Let’s talk about Women’s History. If you didn’t already know, there’s an entire month dedicated to women’s history. Why exactly do women need an entire month of recognition? Keep reading to find out…
Women’s History Month was created to highlight the contributions of women in history. Even when it isn’t Women’s History Month, it’s important to continually recognize the contributions women have made in society. President Theodore Roosevelt once said, “Too often the women were unsung and sometimes their contributions went unnoticed. But the achievements, leadership, courage, strength and love of the women who built America was as vital as that of the men whose names we know so well.”
We celebrate women’s history because if you open any textbook, the contributions that men have made far outweigh the contributions of women. But it isn’t that women haven’t made crucial contributions to society, but like Teddy Roosevelt said, it’s often easier for women’s contributions to go unnoticed.
Even when it isn’t Women’s History month, let’s take time to notice and celebrate the achievements of women in all aspects of society — politics, science, culture, literature, art, medicine, etc. In doing so, we empower girls and women to be whoever and whatever they want to be, and have become one step closer to achieving gender equality.
Here is a list of just a few women who maybe you’ve never heard of, but have made outstanding contributions to society:
- Ada Lovelace: Ada was a mathematician and Computer programmer. Her notes, written in 1842 for the analytical engine, became the first algorithm encoded to be processed by a machine. Therefore, she was the world’s first computer programmer!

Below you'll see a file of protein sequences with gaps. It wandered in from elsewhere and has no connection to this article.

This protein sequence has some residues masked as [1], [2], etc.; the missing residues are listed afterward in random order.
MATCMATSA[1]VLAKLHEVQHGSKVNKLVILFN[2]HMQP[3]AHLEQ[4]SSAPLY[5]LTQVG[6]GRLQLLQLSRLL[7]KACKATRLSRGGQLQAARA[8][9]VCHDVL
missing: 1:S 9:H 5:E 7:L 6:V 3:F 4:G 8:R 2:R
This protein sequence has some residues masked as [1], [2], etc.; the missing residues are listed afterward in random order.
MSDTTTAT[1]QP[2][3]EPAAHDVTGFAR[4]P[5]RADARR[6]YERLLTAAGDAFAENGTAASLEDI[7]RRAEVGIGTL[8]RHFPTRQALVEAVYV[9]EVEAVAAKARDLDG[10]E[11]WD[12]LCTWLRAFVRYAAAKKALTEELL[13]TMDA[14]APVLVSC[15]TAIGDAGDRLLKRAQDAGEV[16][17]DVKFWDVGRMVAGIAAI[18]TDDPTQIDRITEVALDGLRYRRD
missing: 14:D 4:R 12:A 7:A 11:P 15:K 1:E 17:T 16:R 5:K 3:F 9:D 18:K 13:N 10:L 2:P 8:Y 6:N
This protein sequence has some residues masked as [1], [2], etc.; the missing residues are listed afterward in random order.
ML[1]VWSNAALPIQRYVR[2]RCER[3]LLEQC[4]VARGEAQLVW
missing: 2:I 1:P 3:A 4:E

“I am never really satisfied that I understand anything; because, understand it
well as I may, my comprehension can only be an infinite fraction of all I want
to understand about the many connections and relations which occur to me.”
- Susan B. Anthony (1820-1906): She was a campaigner against slavery, as well
as a promoter for women’s and worker’s rights. She played a vital role in the
Women’s Suffrage Movement (a successful movement demanding women the legal right to vote).
“Forget what the world thinks of you stepping out of your place; think your best thoughts, speak your best words, work your best works, looking to your own conscience for approval.” –Susan B. Anthony
- Dr. Sally Ride: The first American woman in space, as well as the youngest
American astronaut ever to orbit space.
“For whatever reason, I didn’t succumb to the stereotype that science wasn’t for girls.” –Dr. Sally Ride